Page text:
Saturday, February 20, 2010

Fig and Pomegranate Fruit Cake

A couple weeks ago, I received samples of PAMA pomegranate liqueur. Around the same time, a case of POM Wonderful pomegranate juice also came in the mail. Great week for my antioxidant intake, I would say. And I'm sure you have also been hearing about the benefits of antioxidants in the news, in advertisements, in diet trends, in skin care products; yes antioxidants have been become quite popular. And it seems that their place in our vocabulary is not about to fade off any time soon since they are closely linked with aging. Or I should say, they are closely linked to the prevention of aging, in particular the aging of our skin cells.

Last year, I did a series of recipes with pomegranate juice, and here is a new recipe combining both the liqueur and juice. This recipe also contains a good amount of dried figs which, it just so happens, also have antioxidant properties. I think you will find that this cake is moist and sweet enough to stand on its own but, just in case, I also included a recipe for lime frosting below. After all, what is a cake with out frosting, right?

Figs and Pomegranate Fruit Cake
Makes one 9" cake

1 pound dried mission figs
1 cup PAMA pomegranate liqueur
3/4 cup pomegranate juice
2 cups cake flour
1 tsp baking powder
1 tsp baking soda
1/2 tsp salt
2 tsp cinnamon
1 cup vegetable oil
3/4 cup dark brown sugar
1/2 cup unsweetened apple sauce
3 eggs
zest of 1 lemon
1 tsp vanilla extract
1/2 tsp lemon extract

1. Add the liqueur and juice to the figs in an air tight container and allow to marinate in the refrigerator over night. *
2. Set the oven to 300 degrees F. Spray the base and sides of a 9" cake pan, and line only the bottom with wax paper.
3. Puree the figs and liqueur- juice mixture to achieve a mostly smooth consistency. Set aside.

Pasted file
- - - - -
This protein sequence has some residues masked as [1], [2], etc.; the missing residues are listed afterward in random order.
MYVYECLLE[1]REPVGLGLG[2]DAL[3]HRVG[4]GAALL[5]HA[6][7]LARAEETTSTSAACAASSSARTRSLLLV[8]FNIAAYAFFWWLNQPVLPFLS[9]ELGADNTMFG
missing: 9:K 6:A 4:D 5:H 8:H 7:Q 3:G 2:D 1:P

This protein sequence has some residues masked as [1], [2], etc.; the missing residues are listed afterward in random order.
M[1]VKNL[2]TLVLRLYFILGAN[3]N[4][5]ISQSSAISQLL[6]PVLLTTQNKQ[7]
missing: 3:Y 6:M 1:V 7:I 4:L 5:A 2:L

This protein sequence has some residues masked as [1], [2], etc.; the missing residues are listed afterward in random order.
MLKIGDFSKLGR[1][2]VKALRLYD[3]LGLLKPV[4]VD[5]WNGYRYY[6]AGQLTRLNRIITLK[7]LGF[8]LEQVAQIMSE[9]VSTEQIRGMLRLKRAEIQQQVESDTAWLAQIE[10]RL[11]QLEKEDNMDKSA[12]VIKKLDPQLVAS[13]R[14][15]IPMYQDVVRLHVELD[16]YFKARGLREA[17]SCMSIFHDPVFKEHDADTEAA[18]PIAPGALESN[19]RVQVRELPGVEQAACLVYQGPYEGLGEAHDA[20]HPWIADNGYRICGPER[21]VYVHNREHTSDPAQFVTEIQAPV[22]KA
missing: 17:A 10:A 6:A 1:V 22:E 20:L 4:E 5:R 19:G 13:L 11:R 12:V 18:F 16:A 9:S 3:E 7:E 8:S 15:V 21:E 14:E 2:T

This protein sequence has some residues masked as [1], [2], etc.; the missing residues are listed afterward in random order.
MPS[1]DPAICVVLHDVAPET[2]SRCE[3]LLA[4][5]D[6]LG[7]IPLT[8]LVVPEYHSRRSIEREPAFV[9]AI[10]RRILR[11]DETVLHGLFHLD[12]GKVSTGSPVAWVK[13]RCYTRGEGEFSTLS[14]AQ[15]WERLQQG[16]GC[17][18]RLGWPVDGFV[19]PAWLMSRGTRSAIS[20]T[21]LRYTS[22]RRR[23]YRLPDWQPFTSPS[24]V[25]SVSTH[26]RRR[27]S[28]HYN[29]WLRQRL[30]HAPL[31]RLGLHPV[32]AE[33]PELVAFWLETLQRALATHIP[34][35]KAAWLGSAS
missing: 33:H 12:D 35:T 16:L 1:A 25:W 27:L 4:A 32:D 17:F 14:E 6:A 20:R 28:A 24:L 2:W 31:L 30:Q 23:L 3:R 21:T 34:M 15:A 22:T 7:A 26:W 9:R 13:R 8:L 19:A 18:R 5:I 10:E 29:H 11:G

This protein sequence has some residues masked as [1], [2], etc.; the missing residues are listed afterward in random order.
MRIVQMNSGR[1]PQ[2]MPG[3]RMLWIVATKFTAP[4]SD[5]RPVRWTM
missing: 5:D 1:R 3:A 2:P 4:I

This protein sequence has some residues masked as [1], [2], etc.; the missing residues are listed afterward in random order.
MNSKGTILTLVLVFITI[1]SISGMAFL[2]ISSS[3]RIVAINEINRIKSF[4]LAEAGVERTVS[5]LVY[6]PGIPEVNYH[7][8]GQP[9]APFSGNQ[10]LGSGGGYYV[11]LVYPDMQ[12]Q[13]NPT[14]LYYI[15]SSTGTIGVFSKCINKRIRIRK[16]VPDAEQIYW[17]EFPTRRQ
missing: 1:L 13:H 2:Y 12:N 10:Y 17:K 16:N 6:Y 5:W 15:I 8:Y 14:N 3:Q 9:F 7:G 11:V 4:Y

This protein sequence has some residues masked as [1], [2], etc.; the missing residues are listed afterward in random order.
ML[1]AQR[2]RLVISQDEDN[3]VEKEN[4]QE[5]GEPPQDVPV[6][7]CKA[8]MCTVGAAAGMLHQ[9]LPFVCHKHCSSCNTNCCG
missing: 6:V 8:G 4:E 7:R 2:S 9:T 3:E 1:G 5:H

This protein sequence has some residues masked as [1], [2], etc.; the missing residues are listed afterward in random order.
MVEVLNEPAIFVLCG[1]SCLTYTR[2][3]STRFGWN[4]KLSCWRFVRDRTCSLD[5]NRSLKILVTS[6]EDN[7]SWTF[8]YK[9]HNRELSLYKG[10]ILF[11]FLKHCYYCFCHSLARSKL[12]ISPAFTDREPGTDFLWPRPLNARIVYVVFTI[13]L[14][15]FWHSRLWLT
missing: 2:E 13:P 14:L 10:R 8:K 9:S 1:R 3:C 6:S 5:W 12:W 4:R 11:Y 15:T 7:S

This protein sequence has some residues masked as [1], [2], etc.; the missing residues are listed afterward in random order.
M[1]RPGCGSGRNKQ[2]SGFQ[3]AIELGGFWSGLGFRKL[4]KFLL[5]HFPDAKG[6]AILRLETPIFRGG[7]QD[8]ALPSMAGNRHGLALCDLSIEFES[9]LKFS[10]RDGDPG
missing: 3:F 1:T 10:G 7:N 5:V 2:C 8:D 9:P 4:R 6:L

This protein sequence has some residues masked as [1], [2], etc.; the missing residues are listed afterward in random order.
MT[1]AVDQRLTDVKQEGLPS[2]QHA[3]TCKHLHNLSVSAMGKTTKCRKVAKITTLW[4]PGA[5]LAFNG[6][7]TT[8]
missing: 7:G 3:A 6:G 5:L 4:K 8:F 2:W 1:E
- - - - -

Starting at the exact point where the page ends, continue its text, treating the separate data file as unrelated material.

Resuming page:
4. Sift together the flour, baking powder, baking soda, salt, and cinnamon. Set aside.
5. In a mixing bowl, whisk together the oil, sugar, and apple sauce for five minutes. Add the eggs , one at a time, mixing between additions. Whisk in the lemon zest, vanilla extract, and lemon extract.
6. With the mixer on low speed, add the flour and fig mixtures in thirds, mixing well between each addition. (Start with flour and end with fig puree.) Turn the mixer to high and whisk for another 30 seconds, scraping down the sides of the bowl as you go.
7. Pour into the prepared cake pan and bake at 300 degrees F for 1 hour and 10 minutes. The top should crack and a toothpick inserted in the middle should come out clean. Cool on a wire rack for ten minutes, then remove from pan and discard the wax paper. Cool completely before frosting.

Lime Frosting
1 cup unsalted butter (at room temperature)
8 oz fat free cream cheese (at room temperature)
2 cups confectioner's sugar
zest of 1 lime
1 tsp lemon extract

Whisk butter, cream cheese, and lime zest together until it forms a smooth conistency. With the mixer on low, slowly add the confectioner's sugar and lemon extract and continue whisking until all of the sugar has been incorporated. Turn the mixer on high and whisk for another 2 minutes seconds until fluffy.

* A faster alternative to marinating the figs overnight: add the pomegranate juice to the figs, microwave on high for two minutes, then add the liqueur before pureeing.

Friday, February 5, 2010

Chicken A L'Orange (made with Florida Minneola Tangerines)

Last week, we made a quick visit to Florida. Since this winter turned the sunshine state into the sunny-yet-freezing-state, we didn't expect that beaches will be on the agenda. This visit was primarily to catch up with family, and a short break from the Minnesota winter. For, even though Florida was unseasonably cold, Minneapolis in January is simply ungodly!